I think part of it maybe because of the fact that in most of the books I’ve read so far (by Jones), I have NO IDEA what is going on till more than the half-way mark while I have some dim sense of the meaning underlying the gobbledygook in Pratchett. Then there’s the setting of Pratchett’s story vs. Wynne Jones’s. Tiffany Aching’s world is one of plains, and forests, while most of the Wynne Jones’s stories that I’ve read so far happens in buildings—schools, castles, houses. In and of itself, I wouldn’t find this particularly claustrophobic. But when I juxtapose it with Pratchett’s stories, I can’t help feeling slightly confined by them. There’s this sense of openness, this sense of an all-encompassing-ness that I feel in the Tiffany Aching stories, and that I find myself responding to which I don’t feel in Wynne Jones’s books. It is of course possible that this does indeed exist in Wynne Jones’s world too and is just something I haven’t tuned in to yet! Even in terms of their systems of magic, Wynne Jones’s just is (and there’s nothing wrong with that!) but I do so love the way it seems to work in Pratchett’s, or Tiffany Aching’s world at any rate. It’s this heady mix of a zen-like practise, common sense, the use of herbs and plants, and a leveraging of folklore that appeals to me! (And I am not even referring to what “witching” is really supposed to be about!)
What about Witch Week itself? It is so clever! (Also, the next paragraph MIGHT be considered spoiler-ish so consider yourself warned)
At its heart, this is a book about the ways in which we cope with being different. The characters in the book try to hide their differences, feel scared at being different, and do their best to blend in. And yet, they can’t help feeling pulled towards what they perceive as being different within them. I thought the twist in the end regarding this was simply spectacular. Turns out EVERYONE is different! I’m a little in awe of the way the story and the theme are so inseparable in this one!
I liked this but I enjoyed Conrad’s Fate and The Lives of Christopher Chant more. I’m also really looking forward to The Magicians of Caprona, and The Pinhoe Egg, both of whose summaries make me think that I’ll probably enjoy them! Fingers-crossed!
I don’t think anyone quite does a christmas romance like Neels. She seems to gather all that is nostalgic and old fashioned and imbue it with this mood and tone that makes me wistful for times gone by…even though I was far to young to remember them (!) I really liked this one too!
I do feel a little the same about Prattchet & Wynne Jones (although I haven’t read that many of hers…) When I read Pratchett; his whole worlds seem much bigger, older, further reaching, with a deeper past and a wider scope…Of course he has had dozens and dozens of books to get to that point I suppose –
When I read Wynne Jones’ I am reminded of Susan Cooper’s The Dark is Rising. Which is brilliant, but seems more confined, like their world is just a smaller place, more intimate. But that’s just me. Not bad – just different hey??!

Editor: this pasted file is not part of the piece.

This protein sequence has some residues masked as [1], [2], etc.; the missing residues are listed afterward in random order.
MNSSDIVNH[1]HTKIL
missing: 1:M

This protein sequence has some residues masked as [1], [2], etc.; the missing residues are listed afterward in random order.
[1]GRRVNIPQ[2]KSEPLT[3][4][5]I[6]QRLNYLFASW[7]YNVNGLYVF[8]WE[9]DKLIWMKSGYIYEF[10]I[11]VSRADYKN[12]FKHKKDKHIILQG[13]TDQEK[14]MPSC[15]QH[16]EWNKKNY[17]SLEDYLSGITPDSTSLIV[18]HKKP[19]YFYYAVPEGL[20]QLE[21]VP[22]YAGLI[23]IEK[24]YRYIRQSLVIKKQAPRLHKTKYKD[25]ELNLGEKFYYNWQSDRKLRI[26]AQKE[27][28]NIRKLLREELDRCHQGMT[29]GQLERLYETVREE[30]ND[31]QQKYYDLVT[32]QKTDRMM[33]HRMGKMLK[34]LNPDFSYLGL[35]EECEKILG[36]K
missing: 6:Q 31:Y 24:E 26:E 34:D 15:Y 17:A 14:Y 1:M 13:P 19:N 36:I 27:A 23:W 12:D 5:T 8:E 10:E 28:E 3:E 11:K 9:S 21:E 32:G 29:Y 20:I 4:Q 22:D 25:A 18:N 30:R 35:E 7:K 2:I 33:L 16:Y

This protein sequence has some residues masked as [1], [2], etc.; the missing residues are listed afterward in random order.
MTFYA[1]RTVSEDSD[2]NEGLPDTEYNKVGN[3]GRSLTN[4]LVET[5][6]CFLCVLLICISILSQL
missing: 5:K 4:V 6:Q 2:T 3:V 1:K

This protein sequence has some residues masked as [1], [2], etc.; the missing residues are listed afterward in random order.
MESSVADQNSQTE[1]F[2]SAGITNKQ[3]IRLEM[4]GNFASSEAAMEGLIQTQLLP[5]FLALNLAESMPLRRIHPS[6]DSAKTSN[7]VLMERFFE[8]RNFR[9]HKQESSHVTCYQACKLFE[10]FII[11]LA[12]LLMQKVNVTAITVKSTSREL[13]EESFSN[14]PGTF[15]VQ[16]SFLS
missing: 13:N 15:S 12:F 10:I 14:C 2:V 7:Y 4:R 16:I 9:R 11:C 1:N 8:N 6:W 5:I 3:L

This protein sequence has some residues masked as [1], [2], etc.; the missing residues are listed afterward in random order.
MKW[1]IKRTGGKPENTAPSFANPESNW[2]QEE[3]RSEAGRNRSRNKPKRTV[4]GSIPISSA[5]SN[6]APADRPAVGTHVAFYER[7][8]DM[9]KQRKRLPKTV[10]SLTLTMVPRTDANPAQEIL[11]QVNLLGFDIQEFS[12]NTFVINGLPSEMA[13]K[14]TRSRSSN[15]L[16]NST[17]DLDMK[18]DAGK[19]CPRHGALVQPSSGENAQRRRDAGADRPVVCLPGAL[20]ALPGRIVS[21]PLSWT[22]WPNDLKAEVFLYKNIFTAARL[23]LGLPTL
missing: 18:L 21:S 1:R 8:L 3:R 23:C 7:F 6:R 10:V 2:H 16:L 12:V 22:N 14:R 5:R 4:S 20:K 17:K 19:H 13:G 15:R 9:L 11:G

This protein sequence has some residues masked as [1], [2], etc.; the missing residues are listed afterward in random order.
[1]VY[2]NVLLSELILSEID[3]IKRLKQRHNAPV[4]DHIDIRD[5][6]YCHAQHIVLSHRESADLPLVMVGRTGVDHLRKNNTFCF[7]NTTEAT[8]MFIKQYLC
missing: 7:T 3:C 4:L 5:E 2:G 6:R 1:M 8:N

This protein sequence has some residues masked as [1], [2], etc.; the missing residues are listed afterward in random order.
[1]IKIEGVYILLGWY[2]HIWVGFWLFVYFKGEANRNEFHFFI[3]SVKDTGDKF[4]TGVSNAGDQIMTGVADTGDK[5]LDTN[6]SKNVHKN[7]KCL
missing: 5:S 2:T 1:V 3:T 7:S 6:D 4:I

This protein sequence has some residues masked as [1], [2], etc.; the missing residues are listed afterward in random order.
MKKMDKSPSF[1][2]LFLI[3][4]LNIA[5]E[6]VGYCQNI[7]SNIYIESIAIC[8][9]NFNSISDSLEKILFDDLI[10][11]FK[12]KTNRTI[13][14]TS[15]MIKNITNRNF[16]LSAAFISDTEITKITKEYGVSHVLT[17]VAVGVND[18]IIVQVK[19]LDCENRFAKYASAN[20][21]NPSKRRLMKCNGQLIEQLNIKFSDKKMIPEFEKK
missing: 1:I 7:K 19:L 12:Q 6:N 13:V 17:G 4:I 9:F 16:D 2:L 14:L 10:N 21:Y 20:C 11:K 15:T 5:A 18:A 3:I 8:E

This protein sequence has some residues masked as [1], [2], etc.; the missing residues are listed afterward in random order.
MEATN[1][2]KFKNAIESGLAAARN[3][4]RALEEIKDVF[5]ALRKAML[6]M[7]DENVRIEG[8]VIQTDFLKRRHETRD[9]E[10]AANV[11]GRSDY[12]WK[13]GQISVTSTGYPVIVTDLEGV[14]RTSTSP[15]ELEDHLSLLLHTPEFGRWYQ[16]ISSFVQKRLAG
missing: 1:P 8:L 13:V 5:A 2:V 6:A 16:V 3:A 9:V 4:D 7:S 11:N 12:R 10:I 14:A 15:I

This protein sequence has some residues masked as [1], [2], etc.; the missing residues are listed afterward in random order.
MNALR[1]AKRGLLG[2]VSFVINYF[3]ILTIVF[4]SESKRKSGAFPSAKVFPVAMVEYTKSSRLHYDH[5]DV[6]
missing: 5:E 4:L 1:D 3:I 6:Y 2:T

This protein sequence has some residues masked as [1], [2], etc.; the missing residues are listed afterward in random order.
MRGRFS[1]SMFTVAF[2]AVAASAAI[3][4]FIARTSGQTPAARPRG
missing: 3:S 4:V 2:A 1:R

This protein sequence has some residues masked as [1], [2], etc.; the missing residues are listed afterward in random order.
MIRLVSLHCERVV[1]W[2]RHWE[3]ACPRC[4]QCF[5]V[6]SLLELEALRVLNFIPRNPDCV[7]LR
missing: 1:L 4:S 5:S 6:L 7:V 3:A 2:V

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You’re right about pratchett having more number of books over which he can explore his world but I think I feel that sense of vastness within each of the individual stories too.
And you’re right in that one is not bad, and the other is not good. They’re just different! And I think that’s a GOOD thing! It’s just interesting for me to note that I connect more with one over the other, I guess!
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I’ve never read a Terry Pratchett, can you believe it? Where should I start as a newbie?
I too started only a short while ago, Laila! 😀 And now am filled with pleasure at the thought of ALL THE BOOKS! tbh, I’ve just read the Tiffany Aching series so far, so my recommendation would the first in that–The Wee Free Men. But take a look around! There are a number of sub-series within the discworld, and it’s possible something else might appeal to you more! I know readers love the Nightwatch series within discworld too–maybe take a look at that as well?
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Thank you, Juhi!
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Okay, I am not saying this just cause I’m defensive of Diana Wynne Jones, although she’s my favorite and I am, BUT: Diana Wynne Jones is better on a reread. I don’t know that I’ve ever connected to one of her books emotionally on the first try (well, maybe one or two of them), but on a reread I always end up loving them better. Some of the ones I found most opaque have become the ones that tear my heart up the most. Just for what that’s worth!
Oh, it’s a whole lot of worth, Jenny! ESPECIALLY since DWJ is a favorite of yours! To hear YOU say that you connected more to her books on an emotional level on a re-read makes me feel nicer about my own reaction, and also makes me want to continue reading her, with possible re-reads tucked in as well.